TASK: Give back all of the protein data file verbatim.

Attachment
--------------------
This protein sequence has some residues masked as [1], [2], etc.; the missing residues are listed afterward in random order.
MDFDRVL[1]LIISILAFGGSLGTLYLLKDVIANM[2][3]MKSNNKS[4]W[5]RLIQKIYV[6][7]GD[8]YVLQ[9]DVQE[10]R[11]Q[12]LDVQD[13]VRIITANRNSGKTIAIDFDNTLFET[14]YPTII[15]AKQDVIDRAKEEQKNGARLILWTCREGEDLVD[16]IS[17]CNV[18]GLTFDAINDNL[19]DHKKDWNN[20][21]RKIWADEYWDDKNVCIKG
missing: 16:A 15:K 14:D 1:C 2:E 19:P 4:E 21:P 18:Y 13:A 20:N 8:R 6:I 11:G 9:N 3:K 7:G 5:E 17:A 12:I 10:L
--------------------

This protein sequence has some residues masked as [1], [2], etc.; the missing residues are listed afterward in random order.
MDFDRVL[1]LIISILAFGGSLGTLYLLKDVIANM[2][3]MKSNNKS[4]W[5]RLIQKIYV[6][7]GD[8]YVLQ[9]DVQE[10]R[11]Q[12]LDVQD[13]VRIITANRNSGKTIAIDFDNTLFET[14]YPTII[15]AKQDVIDRAKEEQKNGARLILWTCREGEDLVD[16]IS[17]CNV[18]GLTFDAINDNL[19]DHKKDWNN[20][21]RKIWADEYWDDKNVCIKG
missing: 16:A 15:K 14:D 1:C 2:E 19:P 4:E 21:P 18:Y 13:A 20:N 8:R 6:I 11:G 9:N 3:K 7:G 5:E 17:A 12:I 10:L